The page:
Sunday, April 19, 2009

The Art Of Non-Attachment

The Art of Non-Attachment
Make it work for you!
by Jessalyn Marchal

Many spiritual books and meditations these days, talk about incorporating the Buddhist art of non-attachment into our everyday lives as a means of relieving stress. For some, it may bring up visions of having to give away all of your personal possessions and moving to a mountain top.

If that doesn't quite sound like the choice for you - don't worry. Practicing non-attachment doesn't mean that you stop wanting things, it means that you're open to what the Universe has to offer you - and the possibility that life can be different and better than you imagine. Non-attachment teaches us how to get out of our own way and stop limiting the outcomes of our dreams, goals and wishes, to our own limiting ideas.

Often when we really want something passionately, we attach a whole set of specifics to our dream including exactly what we want and how we expect it to manifest itself. But in doing so, the art of non-attachment suggests we set ourselves up for suffering. Love is a great example. Wanting love in your life is a beautiful desire. The struggle comes when we attach ourselves to the belief that a certain person is the only way to achieve happiness in love. By practicing non-attachment you allow yourself to feel the desire, but you allow the Universe to bring it to you without dictating which package it comes in.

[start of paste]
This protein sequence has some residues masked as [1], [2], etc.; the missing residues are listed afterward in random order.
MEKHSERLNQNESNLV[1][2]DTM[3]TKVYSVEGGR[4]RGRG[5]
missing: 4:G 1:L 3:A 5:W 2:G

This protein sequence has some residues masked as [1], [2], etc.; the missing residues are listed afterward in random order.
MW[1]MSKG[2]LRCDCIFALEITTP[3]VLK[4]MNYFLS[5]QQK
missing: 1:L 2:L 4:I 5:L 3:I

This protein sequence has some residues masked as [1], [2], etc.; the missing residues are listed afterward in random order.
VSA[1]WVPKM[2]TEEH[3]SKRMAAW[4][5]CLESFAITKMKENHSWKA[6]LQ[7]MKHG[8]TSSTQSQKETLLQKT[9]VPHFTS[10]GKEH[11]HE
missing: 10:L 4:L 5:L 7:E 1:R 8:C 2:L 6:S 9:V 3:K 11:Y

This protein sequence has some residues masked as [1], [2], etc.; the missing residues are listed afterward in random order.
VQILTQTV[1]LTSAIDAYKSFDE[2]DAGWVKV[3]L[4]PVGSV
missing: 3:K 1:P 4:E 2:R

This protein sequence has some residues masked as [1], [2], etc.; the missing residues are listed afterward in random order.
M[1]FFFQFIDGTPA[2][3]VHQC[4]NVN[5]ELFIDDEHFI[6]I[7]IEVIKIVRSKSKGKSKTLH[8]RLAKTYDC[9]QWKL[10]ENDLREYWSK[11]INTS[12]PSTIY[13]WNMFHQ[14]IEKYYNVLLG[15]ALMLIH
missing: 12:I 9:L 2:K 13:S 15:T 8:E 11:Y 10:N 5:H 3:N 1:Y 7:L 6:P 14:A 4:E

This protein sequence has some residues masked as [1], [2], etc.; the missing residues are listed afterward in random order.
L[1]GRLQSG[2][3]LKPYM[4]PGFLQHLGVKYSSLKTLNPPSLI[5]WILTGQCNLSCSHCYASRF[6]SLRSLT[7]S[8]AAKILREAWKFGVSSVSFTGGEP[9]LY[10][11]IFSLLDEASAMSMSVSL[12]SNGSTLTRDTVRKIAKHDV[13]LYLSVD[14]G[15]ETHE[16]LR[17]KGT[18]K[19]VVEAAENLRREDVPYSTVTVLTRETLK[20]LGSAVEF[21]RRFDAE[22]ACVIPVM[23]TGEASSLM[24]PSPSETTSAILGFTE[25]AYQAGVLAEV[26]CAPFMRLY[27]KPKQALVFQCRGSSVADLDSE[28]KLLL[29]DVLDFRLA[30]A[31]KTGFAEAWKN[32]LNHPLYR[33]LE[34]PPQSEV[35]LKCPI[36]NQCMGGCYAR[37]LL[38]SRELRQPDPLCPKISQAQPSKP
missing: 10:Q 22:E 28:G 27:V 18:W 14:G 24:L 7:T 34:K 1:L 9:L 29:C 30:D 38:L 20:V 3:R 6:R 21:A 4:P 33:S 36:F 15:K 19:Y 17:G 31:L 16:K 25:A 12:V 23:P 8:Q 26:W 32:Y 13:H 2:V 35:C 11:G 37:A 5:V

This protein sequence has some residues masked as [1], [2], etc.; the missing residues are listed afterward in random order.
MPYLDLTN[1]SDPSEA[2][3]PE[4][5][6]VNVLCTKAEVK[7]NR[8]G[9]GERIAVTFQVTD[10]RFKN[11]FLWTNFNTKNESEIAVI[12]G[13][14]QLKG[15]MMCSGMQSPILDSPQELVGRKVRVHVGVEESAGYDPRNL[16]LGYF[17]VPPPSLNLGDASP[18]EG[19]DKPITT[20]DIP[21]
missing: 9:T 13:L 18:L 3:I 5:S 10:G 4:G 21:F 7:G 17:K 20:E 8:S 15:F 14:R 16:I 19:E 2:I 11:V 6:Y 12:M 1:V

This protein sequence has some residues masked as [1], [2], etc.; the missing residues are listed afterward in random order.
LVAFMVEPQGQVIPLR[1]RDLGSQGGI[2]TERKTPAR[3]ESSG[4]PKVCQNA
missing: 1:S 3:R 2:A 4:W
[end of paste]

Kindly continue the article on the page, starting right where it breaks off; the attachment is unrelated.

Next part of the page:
Resistance is futile
Along with non-attachment comes the idea that you are exactly where you need to be right now. Loosen up and relax into the flow of life instead of struggling against the current. Eastern thought tells us that suffering is part of life - the human condition. By giving up the struggle we free up huge amounts of energy that can be put to better use.

This doesn't mean that difficult situations will not arise, but they simply will not be as difficult because you're not fighting against them - you simply accept that these situations (that create suffering) exist and you will counter them as they unfold. We all know our parents will probably die before us, but it doesn't mean that this looming suffering should interfere with enjoying every moment they are with us. By accepting the suffering of their possible death, we can then let it go and enjoy the moments more that we are not suffering.

Monkey mind
Giving your full attention to what is right in front of you, stops "monkey mind" (those wild random incongruous thoughts) from interfering with your intentions. By living each moment as it comes (non-attachment), we allow ourselves to engage in our higher Self, which is more universally connected. If your next task is to wash the dishes, feel the bubbles and plates and cutlery, smell the soap, observe the details instead of rushing through the chore to get to the next one. If you find your thoughts wandering to the future or the past, don't judge yourself, just notice the wandering and gently return to the matter at hand. In this way each moment becomes a form of meditation, connecting us with ourselves and the universe. It is from this centered place that we birth our own enlightenment.

By making the choice to accept (not fight against) suffering and not limit your options is what practicing non-attachment is all about. By leaving the particulars up to the Universe, you get to realize the freedom of unlimited potential and living in the moment.

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